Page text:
The ‘Seven Deadly Sins of Interviewing"

From our friends at TheLadders. Read about interview “don’ts” from the folks that witnessed the “Seven Deadly Sins” personified by interview candidates. Actually some of the stories are from the candidate’s perspective. My favorite one so far, though more of a recommendation than a story:

“Do not come to an interview with homemade barrets, made out of ping-pong balls, in your hair!”

You can’t make this stuff up and don’t doubt it’s the truth. When you work in the staffing industry, you meet a lot of characters.

Comments (6)

  1. Gabe says:

    You should probably clarify that not all of Microsoft is like this.

    I can’t imagine a developer not getting a job because she wore a homemade barret to the interview. I wore shorts and a T-shirt with a leather jacket to interview as an SDE many years ago, and got a job in Windows NT. As a matter of fact, we would often laugh to ourselves when seeing a poor interviewee walking around in a suit with a dev who was wearing jeans and a T-shirt. It was funny because the guys in suits pretty much never got the job.

    And one of the stories was from a guy who didn’t want to hire volunteer firemen because they admitted in the interview that they might have to leave at any time to put out a fire! Can you imagine what would happen if somebody wouldn’t hire married women because at any time they could become pregnant and demand a month off? I bet that same guy wouldn’t hire someone with kidney failure because at any time they may need to drop what they’re doing to get a kidney transplant. They probably won’t hire military reservists either.

  2. HeatherLeigh says:

    Gabe-it isn’t a Microsoft site. So not intended to be instructional around the interview situation here. Though I have to say that I still don’t think a dev here should wear a barette made out of ping pong balls. It would definitely be distracting to interview someone with ping pong balls on their head.

    Also, have to mention that I support marketing and finance and people should definitely NOT show up in a t-shirt and shorts to an interview for marketing and finance positions. European casual is fine (I just learned what that means recently), but no jeans/shprts/t-shirts.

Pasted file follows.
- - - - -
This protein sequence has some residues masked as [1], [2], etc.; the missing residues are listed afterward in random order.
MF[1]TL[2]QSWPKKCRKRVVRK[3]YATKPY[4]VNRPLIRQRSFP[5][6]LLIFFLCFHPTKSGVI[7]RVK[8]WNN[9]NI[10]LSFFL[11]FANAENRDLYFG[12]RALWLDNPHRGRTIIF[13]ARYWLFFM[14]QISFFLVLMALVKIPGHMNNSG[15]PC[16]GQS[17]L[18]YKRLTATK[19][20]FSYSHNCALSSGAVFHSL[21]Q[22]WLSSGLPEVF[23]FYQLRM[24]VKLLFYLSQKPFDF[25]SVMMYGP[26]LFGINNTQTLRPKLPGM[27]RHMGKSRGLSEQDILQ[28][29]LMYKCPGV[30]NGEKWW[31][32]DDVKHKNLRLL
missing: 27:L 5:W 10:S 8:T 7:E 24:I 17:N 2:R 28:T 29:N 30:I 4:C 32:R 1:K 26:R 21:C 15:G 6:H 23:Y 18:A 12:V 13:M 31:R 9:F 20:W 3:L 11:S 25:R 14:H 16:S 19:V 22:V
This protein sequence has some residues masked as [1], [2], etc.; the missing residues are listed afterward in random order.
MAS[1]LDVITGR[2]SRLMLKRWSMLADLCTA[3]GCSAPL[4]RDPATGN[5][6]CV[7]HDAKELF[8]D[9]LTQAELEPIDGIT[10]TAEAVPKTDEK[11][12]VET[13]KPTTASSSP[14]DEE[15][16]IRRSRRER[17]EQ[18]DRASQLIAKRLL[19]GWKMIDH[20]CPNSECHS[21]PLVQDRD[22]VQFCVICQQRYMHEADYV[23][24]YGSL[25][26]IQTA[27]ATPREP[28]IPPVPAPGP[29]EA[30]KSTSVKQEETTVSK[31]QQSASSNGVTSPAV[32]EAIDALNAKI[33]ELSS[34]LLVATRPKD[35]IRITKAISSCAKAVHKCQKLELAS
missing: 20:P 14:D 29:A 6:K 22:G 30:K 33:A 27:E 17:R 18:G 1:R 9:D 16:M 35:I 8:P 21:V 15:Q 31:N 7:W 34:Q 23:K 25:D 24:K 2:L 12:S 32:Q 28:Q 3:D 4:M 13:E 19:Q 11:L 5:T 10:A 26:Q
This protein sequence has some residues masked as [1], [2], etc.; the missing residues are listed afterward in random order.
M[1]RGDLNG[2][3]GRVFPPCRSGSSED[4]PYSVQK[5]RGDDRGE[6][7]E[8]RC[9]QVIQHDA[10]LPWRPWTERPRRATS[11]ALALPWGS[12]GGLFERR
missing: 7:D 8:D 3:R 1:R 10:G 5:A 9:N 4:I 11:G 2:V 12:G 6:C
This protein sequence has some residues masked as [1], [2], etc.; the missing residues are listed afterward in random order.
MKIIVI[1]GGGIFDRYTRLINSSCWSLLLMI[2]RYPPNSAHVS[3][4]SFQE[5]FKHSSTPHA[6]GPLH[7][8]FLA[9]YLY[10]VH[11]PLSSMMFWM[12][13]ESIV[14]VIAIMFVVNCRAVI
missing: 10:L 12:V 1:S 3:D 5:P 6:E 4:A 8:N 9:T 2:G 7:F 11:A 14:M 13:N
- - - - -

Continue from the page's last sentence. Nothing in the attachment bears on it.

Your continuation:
The volunteer fireman one was silly. I suspect he was implying that the person was not actually a fireman, but it just makes the interviewer looks ridiculous to post that.

    Hey-that site is open for anybody to post…it’s interesting to read whether some of the opinions are justified or not.

    But again, I jujst want to reinforce, no ping pong balls on your head if you are interviewing…ever!

  3. km says:

    I can’t imagine that people at MS wouldn’t get hired because they are wearing a suit, seems like an incredible waste of an opportunity to hire a qualified person. There are some very talented people out there who still believe it’s ONLY appropriate to wear a suit to an interview, it seems short sighted to disqualify a person based on being dressed properly, even if it is different than what someone would wear at MS. I recruit for a tech company myself and it’s very casual, but we’d never disparrage a candidate for looking professionally. It’s bad business and a lost opportunity and if that is the attitude at MS, there are some managers in need of retraining.

    Interview dress can also vary regionally. In Portland or Seattle professional casual might be apropriate for an interview, but it certainly isn’t in New York or Washington DC or most of the world for that matter.

  4. HeatherLeigh says:

    KM-I don’t think that people at MS think that way. It’s not used to determine whether someone is qualified. I think what Gabe was saying is that it’s not necessary (I kind of feel sorry for myself when I have to wear a suit). You may have read more into his comments than what is there. He wasn’t saying they didn’t get the job BECAUSE they were wearing suits. I suspect that people who research a company before they interview there have a higher likelihood of wearing clothing to the interview that fits the cultural norm of the company. So I can certainly understand how statistically, the people that did less research would be less likely to get the position.

    But I do have to say that if someone showed up to a marketing or finance interview wearing jeans or shorts, which doesn’t match expectations here, the interviewers could perceive that the candidate is not taking the interview seriously. We cannot deny the importance of making a good impression.

  5. Gabe says:

    I think the proper advice is to dress apporpriately for the job. A job in finance would likely have different requirements than a job in software development. If I were a lawyer, I would never show up to a job interview without a suit because that’s what the job requires.

    I suspect that the developer recruits who showed up for interviews in suits were the ones who thought that’s what they needed in order to get the job. Since wearing a suit does not qualify one for a developer job at MS, most of those recruits did not qualify. It is pretty rare for a person to be both a good developer and a snappy dresser, although I understand that Raymond Chen ( excels in both those categories.

  6. HeatherLeigh says:

    Hmm, I kind of agree with you Gabe, though I have to admit that I usually wear jeans but I would not recommend wearing jeans if you were to be interviewing for my team. I guess my recommendation would be to wear whatever puts you in interview mode and if you err do so on the side of being slightly more formal than less so (as a sign of respect and seriouslness about the interview). I like seeing interviewees looking all professional and all I’m thinking in my head is "Go get em! Ace the interview!". I know…I’m a dork.